In what ways did your environmental studies certificate prepare you for this career?
The opportunity to earn a certificate in environmental studies through the Princeton Environmental Institute (PEI) helped to focus and drive my undergraduate studies. Combining the environmental certificate with a policy degree from the Woodrow Wilson School trained me to integrate multiple disciplines into a cohesive outcome - something that I frequently have to do in my work with scientists, economists, and others at the EPA.
Tell me about a specific experience you had through PEI that helped shape you professionally and personally.
In Professor George Hawkins’ ENV 310 course Environmental Law and Moot Court, one of our assignments was to re-argue a famous Supreme Court case. Not only did the experience help develop my skills at both oral and written argument, but it also helped me recognize what I did—and did not—enjoy about legal work.
Have there been any moments in your current profession where you thought back to your Princeton experience and the ways in which it helped inform your thought process?
When I worked on an effort that involved risk communication, I remembered an ENV class, Climate Change: Scientific Basis, Policy Implications, taught by Professor Michael Oppenheimer. In the course, Professor Oppenheimer led a discussion about how scientists should explain climate change to the lay public. He approached the issue in such an accessible way that the concepts were easily translated to my work, even though the topic was completely different. So when I thought about my assignment at EPA, I tried to advise my colleagues on ways to communicate the risk that were neither overly alarming nor overly calming, and that recognized any uncertainties where they were appropriate.
What are some of the most challenging and exciting projects you're currently working on?
I counsel on a variety of topics, but a major undertaking recently has been the implementation of a statute passed by Congress and signed by the President in 2010 to address formaldehyde in composite wood products. Formaldehyde is used quite widely by certain industries to manufacture a variety of building materials and numerous household products. It is in resins used to manufacture some composite wood products, for example, hardwood plywood, particleboard, and some fiberboard. The primary exposure path to formaldehyde is through inhalation. Formaldehyde can cause irritation of the skin, eyes, nose, and throat and research indicates that high levels of exposure may cause some types of cancers.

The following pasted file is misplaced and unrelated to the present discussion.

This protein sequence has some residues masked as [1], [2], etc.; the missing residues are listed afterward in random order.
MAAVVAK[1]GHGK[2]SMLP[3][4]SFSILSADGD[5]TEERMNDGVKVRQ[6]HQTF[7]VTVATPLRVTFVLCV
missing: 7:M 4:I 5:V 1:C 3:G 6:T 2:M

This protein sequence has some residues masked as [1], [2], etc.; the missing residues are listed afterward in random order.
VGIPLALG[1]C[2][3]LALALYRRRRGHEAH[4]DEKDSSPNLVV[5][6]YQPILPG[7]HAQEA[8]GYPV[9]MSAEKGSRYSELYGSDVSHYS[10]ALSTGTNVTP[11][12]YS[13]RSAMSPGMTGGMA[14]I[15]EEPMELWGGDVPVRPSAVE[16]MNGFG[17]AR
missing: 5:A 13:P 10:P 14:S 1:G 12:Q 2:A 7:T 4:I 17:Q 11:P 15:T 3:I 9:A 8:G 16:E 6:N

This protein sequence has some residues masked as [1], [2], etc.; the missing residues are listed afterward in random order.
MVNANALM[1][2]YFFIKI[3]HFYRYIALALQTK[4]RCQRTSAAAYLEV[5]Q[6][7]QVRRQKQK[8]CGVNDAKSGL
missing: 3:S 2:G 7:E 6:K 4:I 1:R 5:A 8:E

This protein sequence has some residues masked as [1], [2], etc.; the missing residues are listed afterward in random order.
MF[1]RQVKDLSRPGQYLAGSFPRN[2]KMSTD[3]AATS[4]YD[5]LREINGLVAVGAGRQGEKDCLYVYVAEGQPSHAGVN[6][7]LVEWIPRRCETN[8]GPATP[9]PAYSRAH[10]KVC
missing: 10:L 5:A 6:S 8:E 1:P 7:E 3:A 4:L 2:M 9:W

Consequently in May 2013, EPA proposed two rules aimed at protecting the public from associated risks from formaldehyde, and the public comment period for the rules closed in October 2013. Now the Agency will work on evaluating the comments and will draft the final rule, which should be a rather interesting process for me.
Throughout the implementation of the statute, I’ve counseled colleagues at EPA on any legal questions they might have about the statute.
What are your near and long-term goals, either with the EPA or beyond?
I am thrilled with my current job. Eventually, I would like to work at several offices within the EPA so that I better understand the Agency's overall function. I'm also very interested in the interface between clean energy development and law, so I might return to that side of my interests at some point.
What advice do you have for current and prospective Princeton students who may be interested in obtaining a certificate in environmental studies?
I've found that studying multiple disciplines has been extraordinarily helpful to my career. Even if I tend to use one or two more frequently, having some background in a variety makes it easier for me to interact with professionals in those disciplines. I also recommend taking advantage of any academic panels or events of interest outside of one's coursework.